Gauge Measures and Dimensions Explained


This article provides additional information on gauge measures and dimensions. 



Measures are the mathematical portion of a gauge (e.g., count, count distinct, min, max, sum, average) that is aggregated from an existing raw field within your dataset. In the context of data visualization, measures typically map to the Y-axis of a chart. Examples of measures include ticket count, average time to resolution, and total revenue. For instance, you may calculate the average response time per day over 90 days. In this case, the Response Time field is your measure because you want to get the average response time.

Aggregation functions within BrightGauge perform a calculation on a set of selected values and result in a single value. For example, a measure that contains the values 2, 5, 4, 1, 6 aggregated as a SUM results in a single value of 18.


You would like to see which end users create the most ConnectWise Manage service tickets. Currently, you have 100 service tickets from 25 end users in Manage. To display the data, you create a bar chart gauge with the following measures and dimensions:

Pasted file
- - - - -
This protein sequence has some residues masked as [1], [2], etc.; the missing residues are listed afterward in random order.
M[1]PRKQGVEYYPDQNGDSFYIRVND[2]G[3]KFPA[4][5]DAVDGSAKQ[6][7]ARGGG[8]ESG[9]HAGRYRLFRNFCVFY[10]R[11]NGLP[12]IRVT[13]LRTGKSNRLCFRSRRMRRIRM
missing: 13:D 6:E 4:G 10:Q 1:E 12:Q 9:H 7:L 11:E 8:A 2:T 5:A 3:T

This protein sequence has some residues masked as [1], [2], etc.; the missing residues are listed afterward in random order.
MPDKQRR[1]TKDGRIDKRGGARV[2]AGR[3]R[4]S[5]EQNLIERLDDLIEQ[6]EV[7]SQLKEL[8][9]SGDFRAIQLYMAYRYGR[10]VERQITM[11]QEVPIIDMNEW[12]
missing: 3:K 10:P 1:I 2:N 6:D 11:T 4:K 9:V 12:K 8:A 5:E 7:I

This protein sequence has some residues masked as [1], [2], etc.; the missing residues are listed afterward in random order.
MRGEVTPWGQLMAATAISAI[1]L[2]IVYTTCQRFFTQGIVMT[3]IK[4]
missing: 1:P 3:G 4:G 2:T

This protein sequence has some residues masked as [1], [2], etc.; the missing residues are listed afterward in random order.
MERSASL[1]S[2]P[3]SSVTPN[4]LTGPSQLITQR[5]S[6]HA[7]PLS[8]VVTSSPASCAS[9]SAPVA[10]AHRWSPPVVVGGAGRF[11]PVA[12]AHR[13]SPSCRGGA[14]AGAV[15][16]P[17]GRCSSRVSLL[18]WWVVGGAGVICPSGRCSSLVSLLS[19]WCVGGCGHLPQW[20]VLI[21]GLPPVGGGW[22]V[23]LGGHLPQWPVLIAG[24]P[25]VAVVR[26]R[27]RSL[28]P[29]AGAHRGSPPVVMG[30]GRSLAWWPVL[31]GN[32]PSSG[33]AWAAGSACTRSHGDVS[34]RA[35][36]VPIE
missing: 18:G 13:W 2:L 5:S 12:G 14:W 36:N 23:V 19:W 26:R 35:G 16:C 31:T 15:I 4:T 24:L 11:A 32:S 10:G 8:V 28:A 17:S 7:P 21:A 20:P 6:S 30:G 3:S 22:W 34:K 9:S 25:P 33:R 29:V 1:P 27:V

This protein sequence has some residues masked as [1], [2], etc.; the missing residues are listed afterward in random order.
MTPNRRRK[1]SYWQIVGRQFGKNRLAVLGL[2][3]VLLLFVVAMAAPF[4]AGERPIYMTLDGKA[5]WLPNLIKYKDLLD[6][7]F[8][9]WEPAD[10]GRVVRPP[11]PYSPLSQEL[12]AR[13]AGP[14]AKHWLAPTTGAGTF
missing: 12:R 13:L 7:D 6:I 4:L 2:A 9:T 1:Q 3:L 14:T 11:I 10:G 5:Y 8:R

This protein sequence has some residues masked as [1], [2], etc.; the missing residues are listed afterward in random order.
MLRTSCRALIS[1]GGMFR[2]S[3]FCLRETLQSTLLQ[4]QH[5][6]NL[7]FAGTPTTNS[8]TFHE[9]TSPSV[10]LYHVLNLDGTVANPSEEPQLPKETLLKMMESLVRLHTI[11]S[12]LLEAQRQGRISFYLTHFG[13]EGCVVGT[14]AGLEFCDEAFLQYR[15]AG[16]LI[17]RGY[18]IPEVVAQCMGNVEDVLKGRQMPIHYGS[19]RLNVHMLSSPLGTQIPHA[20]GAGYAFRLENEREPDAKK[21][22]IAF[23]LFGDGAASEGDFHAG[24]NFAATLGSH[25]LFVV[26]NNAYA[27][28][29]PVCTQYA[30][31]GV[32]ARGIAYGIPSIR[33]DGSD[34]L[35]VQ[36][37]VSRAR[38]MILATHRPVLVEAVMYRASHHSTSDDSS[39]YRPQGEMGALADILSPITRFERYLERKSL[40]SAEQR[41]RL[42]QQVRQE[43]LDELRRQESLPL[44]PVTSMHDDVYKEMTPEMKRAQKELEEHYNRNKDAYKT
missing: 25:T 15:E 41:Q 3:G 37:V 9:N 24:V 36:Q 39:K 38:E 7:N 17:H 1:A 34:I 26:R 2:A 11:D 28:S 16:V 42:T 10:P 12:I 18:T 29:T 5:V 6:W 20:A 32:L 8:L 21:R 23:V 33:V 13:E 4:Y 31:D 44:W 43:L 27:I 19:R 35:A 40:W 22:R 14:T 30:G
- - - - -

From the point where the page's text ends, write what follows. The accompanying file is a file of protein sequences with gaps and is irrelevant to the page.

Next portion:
• Measure: Service Ticket IDs
    • Aggregation function: COUNT
  • Dimension: end_user

The resulting gauge displays the number of service tickets submitted by each end user and allows you to see which user submitted the most tickets.

BrightGauge provides the following set of predefined aggregations.



Result for cells that contain

1, 2, 2, 5, 3


Computes the sum of the numbers in the measure's cells. Null values are ignored.



Computes the arithmetic mean of the numbers in the measure's cells. Null values are ignored.



Selects the smallest number in the measure's cells. Null values are ignored.



Selects the largest number in the measure's cells. Null values are ignored.



Counts the number of values in the measure's cells.


Count Distinct

Counts the number of unique values in the measure's cells.



Dimensions group quantitative data (measures) into useful categories (e.g., number of tickets closed by technician). They usually refer to categorical data, such as technician name, ticket status, or even units of time (e.g., day, week, month). These fields typically map to the X-axis in a line chart or vertical bar chart.

For example, 90 days is your dimension. For a non-date range graph like Tickets Closed by Technician, the technician is your dimension since you are trying to measure the number of tickets closed against that dimension.

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  • Brain,

    Is it possible to have a Date filter for Year to Date?


    Thank You


  • Hi Nataly,

    Our current default datasets only pull back 120 days worth of data so the year to date filter most of time wouldn't pick up all the YTDd data.  So we purposefully did not include that filter to not confuse anyone.

  • When choosing a date field, it seems that the only aggregation option is count. Is this correct?

  • IS it possible to calculate a field? customer + ticket type + subtype for example